[WATCH] Inmates set up UnLock art exhibition as part of VIVA 2015

Home Affairs Minister Carmelo Abela launches ‘UnLock’ art exhibition, set up by inmates at Corradino Correctional Facility.

Martina Borg
5 September 2015, 1:52pm
The inmates' artworks can be seen through keyholes in a box • Photos by Ray Attard
The inmates' artworks can be seen through keyholes in a box • Photos by Ray Attard
One of the artworks showed the opposition between life in prison and family life outside
One of the artworks showed the opposition between life in prison and family life outside
Home Affairs Minister Carmelo Abela launches UnLock art exhibition
Home Affairs Minister Carmelo Abela launches UnLock art exhibition
Inmates set up UnLock art exhibition as part of VIVA 2015 • Video by Ray Attard
Home affairs minister Carmelo Abela launched an art exhibition set up as part of the Valletta international Visual Arts festival earlier today.

The exhibition features installations prepared by 12 inmates from the Corradino Correctional Facility.

Project coordinator Pierre Mifsud said that the installation had given inmates the liberty to unleash their creativity and express themselves, and that many had chosen to tell their story through their art work. He added that some of the inmates had previous experience of art, but that many had discovered a new skill in the project.

"On our part, we only gave them the idea of the project but the art pieces were all their own creations," he said, stressing that at the beginning of the project he had no idea where the projects would take them.

Inmate Eman Cassar explained that the installation was highly symbolic.

"The grey box which contains the twelve scenes, one per artist, is painted grey to represent the monotonousness that many people associate with prison," he said.

Cassar added that the box had twelve openings shaped like keyholes through which people could view the individual art pieces, and that the openings placed at different levels of the box, represented the ups and downs of life in prison.

People may view the individual art pieces by looking through keyholes • Phot by Ray Attard
People may view the individual art pieces by looking through keyholes • Phot by Ray Attard
“When we first started working on this project, we had all thought the project wouldn’t amount to much, but eventually, the project gave us a sense of worth and it gave us an opportunity to give something to the outside world,” Cassar said.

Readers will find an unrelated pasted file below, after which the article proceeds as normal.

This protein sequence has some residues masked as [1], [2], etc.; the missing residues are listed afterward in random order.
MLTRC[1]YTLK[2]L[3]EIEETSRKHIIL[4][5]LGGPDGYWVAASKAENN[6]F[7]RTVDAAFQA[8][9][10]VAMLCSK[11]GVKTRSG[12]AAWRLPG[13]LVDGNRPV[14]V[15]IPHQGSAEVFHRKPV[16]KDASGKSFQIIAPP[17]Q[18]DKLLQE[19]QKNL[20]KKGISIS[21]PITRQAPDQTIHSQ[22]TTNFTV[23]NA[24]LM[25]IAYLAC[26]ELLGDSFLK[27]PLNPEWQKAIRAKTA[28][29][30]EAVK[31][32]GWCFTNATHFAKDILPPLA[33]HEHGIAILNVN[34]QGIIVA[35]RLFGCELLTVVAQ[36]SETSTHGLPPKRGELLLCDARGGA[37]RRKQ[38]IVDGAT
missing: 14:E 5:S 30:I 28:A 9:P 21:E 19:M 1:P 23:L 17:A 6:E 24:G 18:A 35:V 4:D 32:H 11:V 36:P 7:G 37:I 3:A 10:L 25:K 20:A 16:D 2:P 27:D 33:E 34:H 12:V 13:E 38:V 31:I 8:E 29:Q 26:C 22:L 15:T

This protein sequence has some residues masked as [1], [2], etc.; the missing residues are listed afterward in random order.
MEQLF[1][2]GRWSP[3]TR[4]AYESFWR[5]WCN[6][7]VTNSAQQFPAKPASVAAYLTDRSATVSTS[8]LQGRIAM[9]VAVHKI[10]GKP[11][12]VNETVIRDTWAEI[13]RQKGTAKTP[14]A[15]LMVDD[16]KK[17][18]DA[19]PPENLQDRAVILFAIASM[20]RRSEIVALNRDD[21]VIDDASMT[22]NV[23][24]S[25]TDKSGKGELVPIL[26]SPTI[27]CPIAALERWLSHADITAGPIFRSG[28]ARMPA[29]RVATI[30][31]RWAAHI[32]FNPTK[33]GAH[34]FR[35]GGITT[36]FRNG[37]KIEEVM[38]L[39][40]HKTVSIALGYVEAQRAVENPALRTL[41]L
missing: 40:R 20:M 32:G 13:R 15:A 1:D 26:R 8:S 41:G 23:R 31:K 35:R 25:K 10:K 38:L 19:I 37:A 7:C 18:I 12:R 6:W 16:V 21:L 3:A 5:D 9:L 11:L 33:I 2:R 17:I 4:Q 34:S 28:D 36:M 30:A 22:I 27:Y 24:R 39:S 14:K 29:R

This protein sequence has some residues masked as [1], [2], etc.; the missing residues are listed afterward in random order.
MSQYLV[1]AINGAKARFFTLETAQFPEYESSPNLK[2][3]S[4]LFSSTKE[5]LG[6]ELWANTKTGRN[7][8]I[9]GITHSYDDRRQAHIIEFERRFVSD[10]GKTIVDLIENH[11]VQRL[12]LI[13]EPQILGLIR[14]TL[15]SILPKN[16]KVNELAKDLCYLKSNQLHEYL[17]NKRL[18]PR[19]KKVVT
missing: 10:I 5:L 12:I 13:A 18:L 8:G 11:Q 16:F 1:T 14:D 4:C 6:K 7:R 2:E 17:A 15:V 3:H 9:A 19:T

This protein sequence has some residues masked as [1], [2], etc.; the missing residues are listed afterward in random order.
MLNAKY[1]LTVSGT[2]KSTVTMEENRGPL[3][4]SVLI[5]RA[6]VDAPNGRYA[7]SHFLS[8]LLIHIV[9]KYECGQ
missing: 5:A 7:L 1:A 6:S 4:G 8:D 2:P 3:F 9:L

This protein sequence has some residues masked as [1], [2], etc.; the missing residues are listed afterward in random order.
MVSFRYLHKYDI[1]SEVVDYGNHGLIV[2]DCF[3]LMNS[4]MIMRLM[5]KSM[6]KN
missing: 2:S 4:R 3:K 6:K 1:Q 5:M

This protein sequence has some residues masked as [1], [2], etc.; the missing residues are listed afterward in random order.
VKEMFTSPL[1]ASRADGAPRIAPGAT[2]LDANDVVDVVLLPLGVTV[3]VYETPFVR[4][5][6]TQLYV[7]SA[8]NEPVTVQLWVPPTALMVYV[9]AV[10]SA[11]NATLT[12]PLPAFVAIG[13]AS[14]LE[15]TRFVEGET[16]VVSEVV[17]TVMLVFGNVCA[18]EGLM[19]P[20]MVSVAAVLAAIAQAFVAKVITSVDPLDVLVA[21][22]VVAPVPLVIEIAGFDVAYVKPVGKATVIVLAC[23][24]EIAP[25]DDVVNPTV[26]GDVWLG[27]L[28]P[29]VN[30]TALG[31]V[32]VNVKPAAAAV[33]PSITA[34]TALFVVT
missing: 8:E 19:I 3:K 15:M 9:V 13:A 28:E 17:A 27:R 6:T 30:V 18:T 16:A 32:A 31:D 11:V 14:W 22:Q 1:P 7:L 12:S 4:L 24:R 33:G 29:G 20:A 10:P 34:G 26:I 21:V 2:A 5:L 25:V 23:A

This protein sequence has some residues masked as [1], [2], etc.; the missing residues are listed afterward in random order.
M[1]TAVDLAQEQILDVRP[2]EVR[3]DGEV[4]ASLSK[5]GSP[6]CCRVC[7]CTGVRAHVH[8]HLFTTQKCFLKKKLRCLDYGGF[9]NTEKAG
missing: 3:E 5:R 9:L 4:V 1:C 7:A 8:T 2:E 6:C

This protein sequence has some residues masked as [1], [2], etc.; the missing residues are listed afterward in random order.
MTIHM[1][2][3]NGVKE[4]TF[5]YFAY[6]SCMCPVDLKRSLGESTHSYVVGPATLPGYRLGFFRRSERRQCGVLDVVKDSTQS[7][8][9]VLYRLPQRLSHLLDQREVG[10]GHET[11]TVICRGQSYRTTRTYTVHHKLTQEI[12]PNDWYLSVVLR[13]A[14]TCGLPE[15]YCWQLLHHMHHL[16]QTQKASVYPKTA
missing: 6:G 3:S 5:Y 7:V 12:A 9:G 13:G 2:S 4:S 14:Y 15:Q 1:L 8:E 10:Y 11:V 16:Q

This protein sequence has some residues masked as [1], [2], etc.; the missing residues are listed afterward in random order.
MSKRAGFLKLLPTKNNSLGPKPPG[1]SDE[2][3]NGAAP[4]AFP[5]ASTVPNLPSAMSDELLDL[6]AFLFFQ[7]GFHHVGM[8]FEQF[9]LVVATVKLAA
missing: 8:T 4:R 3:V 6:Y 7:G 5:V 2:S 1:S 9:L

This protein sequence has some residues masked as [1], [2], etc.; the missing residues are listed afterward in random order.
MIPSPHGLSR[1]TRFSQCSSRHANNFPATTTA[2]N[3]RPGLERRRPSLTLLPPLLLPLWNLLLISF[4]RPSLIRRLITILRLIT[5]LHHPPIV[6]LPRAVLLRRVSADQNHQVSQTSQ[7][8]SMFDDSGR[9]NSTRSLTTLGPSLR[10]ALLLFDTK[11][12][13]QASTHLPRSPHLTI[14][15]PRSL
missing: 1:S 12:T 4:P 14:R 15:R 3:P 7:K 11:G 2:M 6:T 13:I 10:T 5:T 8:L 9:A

He further explained that the project had also given them the opportunity to work together and to support each other in learning new skills.

“This project helped us to become like a family, while at the same time allowing us to express our individuality,” Cassar noted.

Another area of the exhibition presented various keys of different sizes and at different heights hanging from the ceiling.

“The keys represent the various aspirations and ambitions that inmates might have, and they are a reminder that just like the key has locked them up, so too will a key be the thing that liberates them,” Mifsud said.

Keys representing the ambitions of inmates • Photo by Ray Attard
Keys representing the ambitions of inmates • Photo by Ray Attard
He added that the keys at different heights represented the fact that some aspirations were slightly more distant than others, but the central key, which is white is a representation of hope.

Mifsud also explained that the main themes chosen by the inmates were issues like frustration, dilemmas, and the struggle of choosing between good and bad. He further explained that the location of the exhibition had also been particularly symbolic, given that the school had also served as a Court at one point in history.

Speaking at the event, Abela said that the themes expressed by the art works were relevant both to the inmates themselves, but also to those outside.

“Those people who recognize the themes and who can relate them to their own lives, are forming part of a dialogue with these inmates,” Abela said.

Abela further explained that the ministry was also working hard to promote learning and allow inmates to have a second chance at life with new skills and opportunities.

Referring to a quote written on a plaque by one of the inmates, Abela also stressed that it wasn’t just up to the facility to give inmates a second chance at life, but society also needs to work to provide them with an opportunity to start over again.

Part of the installation featured quotes chosen and written by inmates expressing their experience of the art project • Photo by Ray Attard
Part of the installation featured quotes chosen and written by inmates expressing their experience of the art project • Photo by Ray Attard
“Participation in these projects shows that the inmates have a desire to move forward from the mistakes they made in the past,” Abela added.

Abela urged inmates to come forward and participate in projects like these, and he added that the facility was organizing as many varied classes and projects as possible.

Martina Borg focuses on lifestyle and society issues